Clinical programs using robotic surgery
Surgeons at Children's use the robot to repair patent ductus arteriosus, a congenital heart defect. Traditional treatment requires a large incision and lengthy recovery. The robot allows the surgeon to correct the deformity without opening the ribs to reach the heart. This "closed-chest" surgery promises to revolutionize the field of cardiovascular surgery.
Surgeons at Children's also use the robot to divide vascular rings, which reduce pain, scarring, and recovery time.
In older children, duodenal stenosis, a blockage in the intestine, is corrected using robotic surgery. Heller myotomy, a procedure to treat achalasia, a rare disorder of the esophagus, biliary reconstruction and gastroesophogeal reflux surgery (fundoplication) are also performed with the robot. In very small infants the robot is used for lung resections and complex reconstructions of the biliary system.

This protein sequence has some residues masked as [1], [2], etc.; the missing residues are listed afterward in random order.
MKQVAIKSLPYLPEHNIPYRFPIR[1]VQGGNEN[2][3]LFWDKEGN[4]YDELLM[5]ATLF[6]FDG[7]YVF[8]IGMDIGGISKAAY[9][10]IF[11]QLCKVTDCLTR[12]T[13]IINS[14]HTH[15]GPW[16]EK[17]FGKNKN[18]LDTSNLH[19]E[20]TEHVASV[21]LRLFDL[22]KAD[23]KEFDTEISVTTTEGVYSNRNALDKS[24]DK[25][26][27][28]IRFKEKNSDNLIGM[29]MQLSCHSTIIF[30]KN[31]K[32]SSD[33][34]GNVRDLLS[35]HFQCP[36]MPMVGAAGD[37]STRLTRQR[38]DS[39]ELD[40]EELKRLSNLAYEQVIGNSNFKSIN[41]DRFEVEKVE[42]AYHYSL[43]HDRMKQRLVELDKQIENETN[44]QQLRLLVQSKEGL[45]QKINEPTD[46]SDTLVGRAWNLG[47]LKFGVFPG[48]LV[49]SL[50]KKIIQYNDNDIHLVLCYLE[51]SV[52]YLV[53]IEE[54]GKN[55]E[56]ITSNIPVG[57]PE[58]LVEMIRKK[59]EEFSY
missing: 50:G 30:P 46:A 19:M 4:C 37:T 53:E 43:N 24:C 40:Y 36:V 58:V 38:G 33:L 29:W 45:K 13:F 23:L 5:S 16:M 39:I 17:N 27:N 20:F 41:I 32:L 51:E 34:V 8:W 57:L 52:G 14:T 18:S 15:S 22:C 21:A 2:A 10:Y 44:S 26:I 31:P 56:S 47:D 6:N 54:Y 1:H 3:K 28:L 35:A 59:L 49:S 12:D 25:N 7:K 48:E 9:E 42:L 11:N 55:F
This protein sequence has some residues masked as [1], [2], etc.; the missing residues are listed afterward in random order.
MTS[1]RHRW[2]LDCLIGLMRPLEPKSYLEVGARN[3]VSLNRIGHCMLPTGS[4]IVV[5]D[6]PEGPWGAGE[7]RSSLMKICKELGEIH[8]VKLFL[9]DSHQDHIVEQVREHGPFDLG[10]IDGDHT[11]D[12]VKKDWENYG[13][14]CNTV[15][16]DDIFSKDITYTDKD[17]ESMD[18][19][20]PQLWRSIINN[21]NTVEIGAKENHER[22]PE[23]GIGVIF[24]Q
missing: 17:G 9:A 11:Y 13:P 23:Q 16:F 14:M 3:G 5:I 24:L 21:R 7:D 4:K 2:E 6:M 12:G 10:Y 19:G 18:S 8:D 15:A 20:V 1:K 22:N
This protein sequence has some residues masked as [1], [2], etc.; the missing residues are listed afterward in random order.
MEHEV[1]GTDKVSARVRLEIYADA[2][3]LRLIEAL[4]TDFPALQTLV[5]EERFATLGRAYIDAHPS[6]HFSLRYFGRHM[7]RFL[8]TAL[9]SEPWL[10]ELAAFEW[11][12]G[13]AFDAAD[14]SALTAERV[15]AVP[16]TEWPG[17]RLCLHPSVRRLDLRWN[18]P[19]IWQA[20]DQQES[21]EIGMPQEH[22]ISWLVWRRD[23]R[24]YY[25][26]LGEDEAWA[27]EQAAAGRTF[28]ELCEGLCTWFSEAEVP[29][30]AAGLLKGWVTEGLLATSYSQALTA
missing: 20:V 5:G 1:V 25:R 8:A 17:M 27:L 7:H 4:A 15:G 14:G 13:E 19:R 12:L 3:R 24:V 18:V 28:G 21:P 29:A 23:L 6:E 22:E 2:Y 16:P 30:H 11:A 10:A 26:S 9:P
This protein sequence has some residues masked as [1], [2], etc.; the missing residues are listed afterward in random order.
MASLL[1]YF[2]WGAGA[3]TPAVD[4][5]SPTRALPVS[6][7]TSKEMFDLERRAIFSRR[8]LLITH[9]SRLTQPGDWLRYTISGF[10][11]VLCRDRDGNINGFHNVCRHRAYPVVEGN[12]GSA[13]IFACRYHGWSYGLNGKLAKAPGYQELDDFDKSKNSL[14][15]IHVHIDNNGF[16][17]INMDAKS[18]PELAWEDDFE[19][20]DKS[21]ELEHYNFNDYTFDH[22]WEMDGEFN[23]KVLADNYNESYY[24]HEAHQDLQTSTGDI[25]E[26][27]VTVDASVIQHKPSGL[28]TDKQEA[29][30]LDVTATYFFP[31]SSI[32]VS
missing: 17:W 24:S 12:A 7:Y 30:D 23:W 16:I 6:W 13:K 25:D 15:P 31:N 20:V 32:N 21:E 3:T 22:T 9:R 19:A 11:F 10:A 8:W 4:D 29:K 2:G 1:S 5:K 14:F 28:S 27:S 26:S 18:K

Children's was the first to use the robot in delicate airway surgery to repair a laryngeal cleft, which allows food and liquids to enter the lungs causing chronic lung disease and swallowing difficulties. Conventional treatment is invasive, requiring an incision in the neck and opening of the larynx.
Children's urologists have been at the forefront of pediatric robotic surgery since 2001. Today, they perform bladder augmentation, pyeloplasty to correct ureteropelvic junction (UPJ) obstruction, ureteral reconstruction, stone disease, vesicoureteral reflux, duplex collecting system, disorders of the genitourinary system, retrovesical surgery to repair and remove anomalies of the genitourinary tract behind the bladder, and renal surgeries using robotic technology.